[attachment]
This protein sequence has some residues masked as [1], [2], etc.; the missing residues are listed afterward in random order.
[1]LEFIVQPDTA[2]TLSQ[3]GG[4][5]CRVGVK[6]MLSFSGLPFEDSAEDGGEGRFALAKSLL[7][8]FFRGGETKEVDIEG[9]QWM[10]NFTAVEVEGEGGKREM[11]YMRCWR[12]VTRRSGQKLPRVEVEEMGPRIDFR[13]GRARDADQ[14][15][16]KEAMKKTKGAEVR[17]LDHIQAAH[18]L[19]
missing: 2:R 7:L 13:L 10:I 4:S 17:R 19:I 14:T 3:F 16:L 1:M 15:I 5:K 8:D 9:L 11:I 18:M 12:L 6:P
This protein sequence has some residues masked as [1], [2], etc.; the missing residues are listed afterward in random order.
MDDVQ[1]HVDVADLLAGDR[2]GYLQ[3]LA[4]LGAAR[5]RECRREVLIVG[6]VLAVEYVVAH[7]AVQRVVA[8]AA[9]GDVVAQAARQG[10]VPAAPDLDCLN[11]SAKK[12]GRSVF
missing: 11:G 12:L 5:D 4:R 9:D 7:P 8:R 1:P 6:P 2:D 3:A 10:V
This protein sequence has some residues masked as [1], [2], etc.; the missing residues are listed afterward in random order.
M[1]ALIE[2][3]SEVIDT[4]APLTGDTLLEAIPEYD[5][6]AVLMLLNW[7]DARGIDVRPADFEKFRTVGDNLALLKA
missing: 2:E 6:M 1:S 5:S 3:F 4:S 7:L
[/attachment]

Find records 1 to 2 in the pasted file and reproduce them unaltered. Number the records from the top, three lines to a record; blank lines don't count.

This protein sequence has some residues masked as [1], [2], etc.; the missing residues are listed afterward in random order.
[1]LEFIVQPDTA[2]TLSQ[3]GG[4][5]CRVGVK[6]MLSFSGLPFEDSAEDGGEGRFALAKSLL[7][8]FFRGGETKEVDIEG[9]QWM[10]NFTAVEVEGEGGKREM[11]YMRCWR[12]VTRRSGQKLPRVEVEEMGPRIDFR[13]GRARDADQ[14][15][16]KEAMKKTKGAEVR[17]LDHIQAAH[18]L[19]
missing: 2:R 7:L 13:L 10:I 4:S 17:R 19:I 14:T 3:F 16:L 1:M 15:I 5:K 8:D 9:L 11:I 18:M 12:L 6:P
This protein sequence has some residues masked as [1], [2], etc.; the missing residues are listed afterward in random order.
MDDVQ[1]HVDVADLLAGDR[2]GYLQ[3]LA[4]LGAAR[5]RECRREVLIVG[6]VLAVEYVVAH[7]AVQRVVA[8]AA[9]GDVVAQAARQG[10]VPAAPDLDCLN[11]SAKK[12]GRSVF
missing: 11:G 12:L 5:D 4:R 9:D 7:P 8:R 1:P 6:P 2:D 3:A 10:V